We looked inside some of the tweets by @Nate_Cohn and found useful information for you.
Inside 100 Tweets
In 2012, almost 1 million accounts were added to Twitter every day.
Here's a new #polisciresearch working paper & a 🧵. We all know about 1/6 and the threat to American democracy that crystalized that day. Were there *changes* in American public opinion in the years before that foreshadowed the threat? Not really. https://t.co/YWID4MK9Y2 https://t.co/GBfYRT0yU2
1) New York losing a House seat by 89 people — that’s one exciting Census story. But for demographers, the bigger story was that New York came that close at all. I explored how this happened in a story today for @upshotnyt https://t.co/3Ndd7YncTp
If you start turning back the demographic clock, Biden quickly loses AZ/GA/NV and eventually loses PA/WI once you push the racial composition of the nation back a couple of decades. But even if you go back to the '80s, he's still winning more electoral votes than Clinton
That second point--the R strength among nonwhite voters in red states like TX/FL--has a blue state corollary: D strength among nonwhite voters in blue states, which adds to the Dem E.C. challenge by padding Dem margins in IL/CA/NY/CT/NJ etc. without adding electoral votes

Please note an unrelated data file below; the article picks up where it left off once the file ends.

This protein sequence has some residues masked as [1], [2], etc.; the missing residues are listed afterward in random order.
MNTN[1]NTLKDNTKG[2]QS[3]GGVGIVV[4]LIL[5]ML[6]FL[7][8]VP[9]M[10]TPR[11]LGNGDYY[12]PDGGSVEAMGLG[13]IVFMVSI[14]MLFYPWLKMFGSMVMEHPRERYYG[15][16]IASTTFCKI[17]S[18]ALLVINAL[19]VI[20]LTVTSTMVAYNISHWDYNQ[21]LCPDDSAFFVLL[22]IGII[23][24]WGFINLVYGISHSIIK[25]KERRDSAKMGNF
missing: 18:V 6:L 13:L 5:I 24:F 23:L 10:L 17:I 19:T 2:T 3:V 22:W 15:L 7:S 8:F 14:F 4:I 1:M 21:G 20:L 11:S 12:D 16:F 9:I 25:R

--Most growth is among non-Black groups of nonwhite voters, who back Ds more modestly --Rs do fairly well among those groups in the red states that Ds need to flip --Ds made big, overlooked gains among white voters in many states where diversity might have otherwise been key
After a Brown prof said families can take “kids on trips and see friends and relatives this summer, a reader sent an email to her supervisors at the university suggesting that Oster be promoted to a leadership role in the field of ‘genocide encouragement’” https://t.co/NwMl938tjC
White voters without a four-year college degree represented 40 percent of the electorate, down from 42 percent in 2016. That's even though the turnout rate among non-college whites increased more (6.3 pts) than whites with a degree or nonwhite voters with or without a degree